Study from Home vs Work from Home

Study from home and work from home have become a new normal in Covid-19 pandemic. There are mixed reviews on both of them, with some pressing on the opening of educational institutions and offices, while others prefer the continuation of the new normal even after the pandemic. In this article, we will discuss the pros and cons of these two new normal lives.

Study from home is an unavoidable situation in Covid-19 times when all the educational institutions are closed following Government rules. Most students fail to follow up on what is taught in schools. They have to rely on private tuitions and Google or Youtube to learn the concepts well. Assignments and homework have increased drastically which have started interfering with the time a student used previously for revision or making notes. Many students have also become slow at writing, which will greatly impact their performance in exams in offline mode. Online exams are not the best way to test a student’s knowledge or development unless it is a competitive exam.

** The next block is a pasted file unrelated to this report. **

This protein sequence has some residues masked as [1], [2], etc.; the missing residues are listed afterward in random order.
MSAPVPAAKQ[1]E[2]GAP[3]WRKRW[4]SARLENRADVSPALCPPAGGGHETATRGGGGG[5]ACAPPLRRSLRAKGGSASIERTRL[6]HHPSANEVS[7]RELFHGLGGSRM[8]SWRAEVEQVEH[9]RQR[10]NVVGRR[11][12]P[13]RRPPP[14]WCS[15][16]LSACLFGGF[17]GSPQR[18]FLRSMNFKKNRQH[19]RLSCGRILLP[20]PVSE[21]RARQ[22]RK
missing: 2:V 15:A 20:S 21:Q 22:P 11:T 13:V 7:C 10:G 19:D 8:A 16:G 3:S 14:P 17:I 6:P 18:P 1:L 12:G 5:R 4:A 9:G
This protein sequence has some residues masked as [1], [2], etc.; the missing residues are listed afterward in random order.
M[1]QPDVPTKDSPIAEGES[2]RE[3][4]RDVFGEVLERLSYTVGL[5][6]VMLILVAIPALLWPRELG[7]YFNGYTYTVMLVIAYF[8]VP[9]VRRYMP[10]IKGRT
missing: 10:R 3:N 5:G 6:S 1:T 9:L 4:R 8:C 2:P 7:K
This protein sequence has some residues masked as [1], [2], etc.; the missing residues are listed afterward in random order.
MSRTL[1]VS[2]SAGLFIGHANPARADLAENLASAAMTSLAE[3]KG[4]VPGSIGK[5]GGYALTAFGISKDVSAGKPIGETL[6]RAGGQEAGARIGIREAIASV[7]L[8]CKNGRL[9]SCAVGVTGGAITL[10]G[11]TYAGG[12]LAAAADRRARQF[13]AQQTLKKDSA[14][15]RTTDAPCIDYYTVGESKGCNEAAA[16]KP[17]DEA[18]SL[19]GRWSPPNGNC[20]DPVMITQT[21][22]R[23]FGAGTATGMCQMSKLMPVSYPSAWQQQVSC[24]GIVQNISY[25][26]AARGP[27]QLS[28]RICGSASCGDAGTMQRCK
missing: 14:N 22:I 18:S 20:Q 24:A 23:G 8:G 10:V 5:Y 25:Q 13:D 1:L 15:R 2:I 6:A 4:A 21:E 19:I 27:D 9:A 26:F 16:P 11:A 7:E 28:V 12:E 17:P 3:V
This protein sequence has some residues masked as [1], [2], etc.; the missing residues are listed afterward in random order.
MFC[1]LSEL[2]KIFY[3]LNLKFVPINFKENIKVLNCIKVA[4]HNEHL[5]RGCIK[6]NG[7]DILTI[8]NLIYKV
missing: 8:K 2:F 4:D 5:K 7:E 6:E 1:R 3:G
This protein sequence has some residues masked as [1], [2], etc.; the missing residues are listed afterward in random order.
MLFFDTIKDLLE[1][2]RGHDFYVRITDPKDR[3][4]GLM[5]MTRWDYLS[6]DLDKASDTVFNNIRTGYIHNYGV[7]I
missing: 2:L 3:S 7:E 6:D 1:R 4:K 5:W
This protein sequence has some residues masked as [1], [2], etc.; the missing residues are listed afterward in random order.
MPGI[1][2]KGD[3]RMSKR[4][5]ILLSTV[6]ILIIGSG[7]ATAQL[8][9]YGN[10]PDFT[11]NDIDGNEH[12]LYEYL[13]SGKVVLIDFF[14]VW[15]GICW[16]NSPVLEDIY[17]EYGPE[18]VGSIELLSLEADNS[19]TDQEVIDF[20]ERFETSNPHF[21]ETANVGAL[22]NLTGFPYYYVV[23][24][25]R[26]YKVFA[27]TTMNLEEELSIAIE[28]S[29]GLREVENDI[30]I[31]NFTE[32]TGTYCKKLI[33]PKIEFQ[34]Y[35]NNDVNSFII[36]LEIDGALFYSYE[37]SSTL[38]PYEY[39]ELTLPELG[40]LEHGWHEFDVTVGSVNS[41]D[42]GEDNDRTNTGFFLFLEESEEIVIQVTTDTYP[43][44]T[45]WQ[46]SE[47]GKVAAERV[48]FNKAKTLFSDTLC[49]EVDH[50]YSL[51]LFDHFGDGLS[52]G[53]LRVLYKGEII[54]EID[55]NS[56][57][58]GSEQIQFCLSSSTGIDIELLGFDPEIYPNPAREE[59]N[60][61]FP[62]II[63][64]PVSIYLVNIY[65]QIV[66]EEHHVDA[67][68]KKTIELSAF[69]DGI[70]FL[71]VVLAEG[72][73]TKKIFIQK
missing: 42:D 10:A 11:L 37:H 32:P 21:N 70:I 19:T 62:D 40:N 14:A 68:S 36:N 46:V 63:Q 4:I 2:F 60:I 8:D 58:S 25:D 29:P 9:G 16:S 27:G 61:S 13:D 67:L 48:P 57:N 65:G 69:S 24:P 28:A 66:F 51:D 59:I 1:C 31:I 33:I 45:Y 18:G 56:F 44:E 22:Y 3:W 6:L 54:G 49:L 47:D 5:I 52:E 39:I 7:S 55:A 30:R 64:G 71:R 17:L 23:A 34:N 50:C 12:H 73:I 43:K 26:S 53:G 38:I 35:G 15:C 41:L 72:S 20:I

One major advantage of studying from home is that the journey time to school or college is now saved. Also, studying for competitive exams is best done from home so that we can focus more on academics or work. There is a third advantage for the teachers that now there is less interference by talkative students.

Work from home is an optional situation that is given to most employees who work on computers in digital platforms. The hospital sector is the most required sector at this time, hence it is operated fully as work from the office. Other offline service sectors like hotels, retail, transportation also have no choice but work from the office or centre. However, employees have been allowed far greater flexibility in schedule due to lack of transportation, leading to employee satisfaction.